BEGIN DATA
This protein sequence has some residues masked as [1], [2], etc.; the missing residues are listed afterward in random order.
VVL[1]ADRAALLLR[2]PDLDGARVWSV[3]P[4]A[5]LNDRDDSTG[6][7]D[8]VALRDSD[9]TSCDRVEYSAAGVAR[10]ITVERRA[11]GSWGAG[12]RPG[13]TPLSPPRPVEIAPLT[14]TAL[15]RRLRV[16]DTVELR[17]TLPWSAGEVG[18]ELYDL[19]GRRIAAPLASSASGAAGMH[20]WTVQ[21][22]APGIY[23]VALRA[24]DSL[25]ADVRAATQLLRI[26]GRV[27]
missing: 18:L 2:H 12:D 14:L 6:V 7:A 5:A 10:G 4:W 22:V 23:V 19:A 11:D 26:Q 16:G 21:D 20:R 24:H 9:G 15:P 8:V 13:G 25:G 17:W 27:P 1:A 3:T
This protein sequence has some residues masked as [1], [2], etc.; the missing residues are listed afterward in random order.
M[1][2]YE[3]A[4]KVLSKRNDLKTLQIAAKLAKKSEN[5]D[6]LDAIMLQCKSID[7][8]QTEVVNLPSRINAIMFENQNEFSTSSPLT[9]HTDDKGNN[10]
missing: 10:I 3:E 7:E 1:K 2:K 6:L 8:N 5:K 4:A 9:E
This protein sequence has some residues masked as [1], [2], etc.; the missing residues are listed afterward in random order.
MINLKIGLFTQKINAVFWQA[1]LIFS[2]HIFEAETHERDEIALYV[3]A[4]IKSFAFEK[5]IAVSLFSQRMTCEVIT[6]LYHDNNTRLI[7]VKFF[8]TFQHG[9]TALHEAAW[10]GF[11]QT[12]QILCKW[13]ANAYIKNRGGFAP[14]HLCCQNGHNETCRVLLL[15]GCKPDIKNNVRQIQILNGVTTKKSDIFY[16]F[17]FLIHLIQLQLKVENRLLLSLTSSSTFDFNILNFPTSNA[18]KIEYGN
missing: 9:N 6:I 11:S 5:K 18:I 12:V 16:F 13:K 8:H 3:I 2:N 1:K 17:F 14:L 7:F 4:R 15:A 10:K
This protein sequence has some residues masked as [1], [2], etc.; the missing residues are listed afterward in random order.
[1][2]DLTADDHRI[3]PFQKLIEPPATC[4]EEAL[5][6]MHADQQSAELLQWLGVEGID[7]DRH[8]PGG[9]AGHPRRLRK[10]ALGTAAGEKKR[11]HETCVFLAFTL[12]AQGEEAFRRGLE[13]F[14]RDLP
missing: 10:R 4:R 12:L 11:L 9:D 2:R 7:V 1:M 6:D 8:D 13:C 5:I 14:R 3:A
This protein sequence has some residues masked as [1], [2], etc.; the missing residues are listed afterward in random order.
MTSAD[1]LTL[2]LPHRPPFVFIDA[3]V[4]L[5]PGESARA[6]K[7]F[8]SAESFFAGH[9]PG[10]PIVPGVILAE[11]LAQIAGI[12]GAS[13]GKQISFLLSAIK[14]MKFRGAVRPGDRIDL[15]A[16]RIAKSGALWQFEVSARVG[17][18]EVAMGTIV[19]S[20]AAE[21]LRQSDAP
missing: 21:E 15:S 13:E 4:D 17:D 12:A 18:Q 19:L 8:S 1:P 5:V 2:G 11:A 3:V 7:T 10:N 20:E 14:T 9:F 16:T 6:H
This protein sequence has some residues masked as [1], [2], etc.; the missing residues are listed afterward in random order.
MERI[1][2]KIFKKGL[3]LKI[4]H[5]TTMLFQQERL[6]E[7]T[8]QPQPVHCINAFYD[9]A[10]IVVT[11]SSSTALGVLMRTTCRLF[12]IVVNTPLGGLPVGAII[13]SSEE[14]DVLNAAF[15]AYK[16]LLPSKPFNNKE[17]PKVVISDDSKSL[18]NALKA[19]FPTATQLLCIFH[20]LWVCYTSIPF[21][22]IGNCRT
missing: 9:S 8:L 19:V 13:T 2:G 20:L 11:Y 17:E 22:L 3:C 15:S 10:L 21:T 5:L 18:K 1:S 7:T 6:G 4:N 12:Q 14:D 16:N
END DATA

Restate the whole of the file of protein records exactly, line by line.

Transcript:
This protein sequence has some residues masked as [1], [2], etc.; the missing residues are listed afterward in random order.
VVL[1]ADRAALLLR[2]PDLDGARVWSV[3]P[4]A[5]LNDRDDSTG[6][7]D[8]VALRDSD[9]TSCDRVEYSAAGVAR[10]ITVERRA[11]GSWGAG[12]RPG[13]TPLSPPRPVEIAPLT[14]TAL[15]RRLRV[16]DTVELR[17]TLPWSAGEVG[18]ELYDL[19]GRRIAAPLASSASGAAGMH[20]WTVQ[21][22]APGIY[23]VALRA[24]DSL[25]ADVRAATQLLRI[26]GRV[27]
missing: 18:L 2:H 12:D 14:L 6:V 7:A 5:A 10:G 4:W 22:V 23:V 19:A 11:D 26:Q 16:G 21:D 20:R 24:H 9:G 15:P 8:V 13:G 25:G 17:W 27:P 1:A 3:T
This protein sequence has some residues masked as [1], [2], etc.; the missing residues are listed afterward in random order.
M[1][2]YE[3]A[4]KVLSKRNDLKTLQIAAKLAKKSEN[5]D[6]LDAIMLQCKSID[7][8]QTEVVNLPSRINAIMFENQNEFSTSSPLT[9]HTDDKGNN[10]
missing: 10:I 3:E 7:E 1:K 2:K 6:L 8:N 5:K 4:A 9:E
This protein sequence has some residues masked as [1], [2], etc.; the missing residues are listed afterward in random order.
MINLKIGLFTQKINAVFWQA[1]LIFS[2]HIFEAETHERDEIALYV[3]A[4]IKSFAFEK[5]IAVSLFSQRMTCEVIT[6]LYHDNNTRLI[7]VKFF[8]TFQHG[9]TALHEAAW[10]GF[11]QT[12]QILCKW[13]ANAYIKNRGGFAP[14]HLCCQNGHNETCRVLLL[15]GCKPDIKNNVRQIQILNGVTTKKSDIFY[16]F[17]FLIHLIQLQLKVENRLLLSLTSSSTFDFNILNFPTSNA[18]KIEYGN
missing: 9:N 6:I 11:S 5:K 18:I 12:V 16:F 13:K 8:H 3:I 2:N 1:K 17:F 14:L 7:F 4:R 15:A 10:K
This protein sequence has some residues masked as [1], [2], etc.; the missing residues are listed afterward in random order.
[1][2]DLTADDHRI[3]PFQKLIEPPATC[4]EEAL[5][6]MHADQQSAELLQWLGVEGID[7]DRH[8]PGG[9]AGHPRRLRK[10]ALGTAAGEKKR[11]HETCVFLAFTL[12]AQGEEAFRRGLE[13]F[14]RDLP
missing: 10:R 4:R 12:L 11:L 9:D 2:R 7:V 1:M 6:D 8:D 13:C 5:I 14:R 3:A
This protein sequence has some residues masked as [1], [2], etc.; the missing residues are listed afterward in random order.
MTSAD[1]LTL[2]LPHRPPFVFIDA[3]V[4]L[5]PGESARA[6]K[7]F[8]SAESFFAGH[9]PG[10]PIVPGVILAE[11]LAQIAGI[12]GAS[13]GKQISFLLSAIK[14]MKFRGAVRPGDRIDL[15]A[16]RIAKSGALWQFEVSARVG[17][18]EVAMGTIV[19]S[20]AAE[21]LRQSDAP
missing: 21:E 15:S 13:E 4:D 17:D 12:A 18:Q 19:L 8:S 1:P 5:V 2:G 11:A 3:V 7:T 10:N 20:E 14:T 9:F 16:T 6:H
This protein sequence has some residues masked as [1], [2], etc.; the missing residues are listed afterward in random order.
MERI[1][2]KIFKKGL[3]LKI[4]H[5]TTMLFQQERL[6]E[7]T[8]QPQPVHCINAFYD[9]A[10]IVVT[11]SSSTALGVLMRTTCRLF[12]IVVNTPLGGLPVGAII[13]SSEE[14]DVLNAAF[15]AYK[16]LLPSKPFNNKE[17]PKVVISDDSKSL[18]NALKA[19]FPTATQLLCIFH[20]LWVCYTSIPF[21][22]IGNCRT
missing: 9:S 8:L 19:V 13:T 2:G 20:L 11:Y 17:E 22:L 3:C 15:S 10:L 21:T 5:L 18:K 1:S 7:T 6:G 4:N 12:Q 14:D 16:N